You Are What You Eat
I’ve realized that I’ve been on a burger quest most of my life. We are relatively spoiled for choice when it comes to finding your favorite burger spot in Seattle. If you have a hankering by the end of this post, Eater’s guide to the 10 best burger spots might be a good place to start in your quest for your favorite burger in the Emerald City.
Now while pho, ramen, or soup dumplings at DTF are my staple comfort foods when it’s rainy and cold outside or when I’m sick, the humble hamburger with cheese is my vice of choice when it’s sunny, and I’m well. I think it’s also because I’ve always carried a special place in my heart for fast food and the hamburger. Maybe it has to do with growing up in Eastern Washington. But for me it’s nostalgia food, and I always indulge in a strong whiff of childhood whenever I smell a good burger and fries. (Conversely and unfortunately, we never seem to get the warm fuzzies whenever we indulge in our favorite fruits and veggies from childhood… if there were any to begin with!)
Growing up in Pullman, we didn’t have a McDonald’s in town. So on Saturdays, my dad would drive the family 90 minutes north to the big town of Spokane, WA to have lunch at the Golden Arches. It was an event. I looked forward to my Cheeseburger and Happy Meal toy and loved terrorizing chasing my little brother all around the McDonald’s Playland slide as our parents enjoyed their coffees and apple pie. Soon, a McDonald’s opened up in the neighboring town of Moscow, ID. So we didn’t have to drive the 75 miles to Spokane. A McDonald’s Playland was now just a 10-minute drive across the state border into Idaho, where we enjoyed our Saturday Happy Meals and Chicken Nuggets.
This got me to thinking about the types of fast food different people crave, and what it reveals about you and your identity. I believe that fast food has a very strong association with our memories and of growing up, and so I consider myself a Micky-D’s sort of girl (clearly, they have the best fries.) I’m not proud of it as it’s really just a result of my childhood and upbringing. But I’m not ashamed of it either. As an adult, I don’t frequent McDonald’s as often, but most of my trips (especially to the various McDonald’s in Hong Kong) have been happy and extremely satisfying. Now my vice of choice is either the Quarter Pounder with Cheese, the Double-Cheeseburger, or the Fillet O’Fish.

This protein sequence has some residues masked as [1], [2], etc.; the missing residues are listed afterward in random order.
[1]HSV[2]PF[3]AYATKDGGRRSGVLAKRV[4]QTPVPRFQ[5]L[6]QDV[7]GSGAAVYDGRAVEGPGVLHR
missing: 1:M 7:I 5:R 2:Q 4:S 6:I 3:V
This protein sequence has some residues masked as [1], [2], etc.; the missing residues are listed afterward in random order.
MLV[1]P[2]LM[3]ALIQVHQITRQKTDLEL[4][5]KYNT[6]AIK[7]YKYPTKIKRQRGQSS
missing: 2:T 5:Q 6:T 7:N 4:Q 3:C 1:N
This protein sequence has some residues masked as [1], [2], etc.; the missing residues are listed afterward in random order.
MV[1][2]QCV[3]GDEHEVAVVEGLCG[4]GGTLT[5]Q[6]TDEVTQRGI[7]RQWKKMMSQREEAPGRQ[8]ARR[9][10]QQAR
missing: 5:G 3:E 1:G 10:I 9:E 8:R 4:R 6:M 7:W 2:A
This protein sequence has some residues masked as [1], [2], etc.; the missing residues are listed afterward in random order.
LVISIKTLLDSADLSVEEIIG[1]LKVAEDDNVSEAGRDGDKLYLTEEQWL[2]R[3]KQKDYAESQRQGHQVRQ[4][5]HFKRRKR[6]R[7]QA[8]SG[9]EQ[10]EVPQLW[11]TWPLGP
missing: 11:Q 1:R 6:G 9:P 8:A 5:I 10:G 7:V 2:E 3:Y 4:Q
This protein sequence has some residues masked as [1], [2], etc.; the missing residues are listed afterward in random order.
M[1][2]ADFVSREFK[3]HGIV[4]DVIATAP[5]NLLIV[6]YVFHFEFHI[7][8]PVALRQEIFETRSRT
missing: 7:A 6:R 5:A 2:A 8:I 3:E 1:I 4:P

So this line of reasoning got me to thinking about various friends’ reactions and our relationship to different fast food chains, and so I’ll list just a few burger examples to illustrate my point.
Let’s start locally at Dick’s Drive-In. Now, I’ve had a couple of their Deluxes and Specials, and while they’re good, I really don’t understand the hype. Their product has been named America’s Most Life Changing Burger, which sounds slightly overrated, despite numerous awards. The shakes are tasty, but their fries are just too soggy “natural” for my taste. (I’m sorry but in my book, french fries must be crispy, else they do not qualify as “fries.”) But the primary caveat here is that I did NOT grow up spending my childhood here in Seattle, and so of course I don’t get the hype. I haven’t cultivated the same sense of childhood nostalgia and brand loyalty growing up eating at Dick’s.
I don’t want to be a hater, but I’d wager that anything fried and greasy tastes delicious going down when you’ve had a bit to drink. Naturally, local Seattle folks who grew up in the area (and who are about as rare as baby unicorns) and ultra-wannabe native Seattlites are obsessively vigilant about Dick’s. The one near our house in Wallingford has lines out the parking lot till 2am, and they need the police to help close it down on the weekends in warding off the angry, hungry, drunk folks. Yes, Dick’s is the perfect drunk/hangover food, but I will pose the sacrilegious question: is Dick’s really so superior to McDonald’s? Yes it is certainly better, but marginally so, IMO (insert gasp of horror…. All Dick’s-loving Seattle-people hate me now.)
I get it. The Dick’s faithful declare to the rest of us that they are real tried-and-true local Seattle people who eat locally, and who support a wonderful local business. Hence any “real Subaru-driving Seattle-person” must hate all evil empire chains like McDonald’s and therefore Dick’s is the only burger that will touch your lips. But let’s all be up front and admit the unconscious signaling and posturing that’s going on here: Dick’s patrons feel superior to regular McDonald’s patrons because they are true “Seattle locals” that haven’t sold out. Fair enough. But as for the actual product, I’d argue that the Deluxe is definitely not the best burger in town, unless it’s served with a large, sweet side of nostalgia.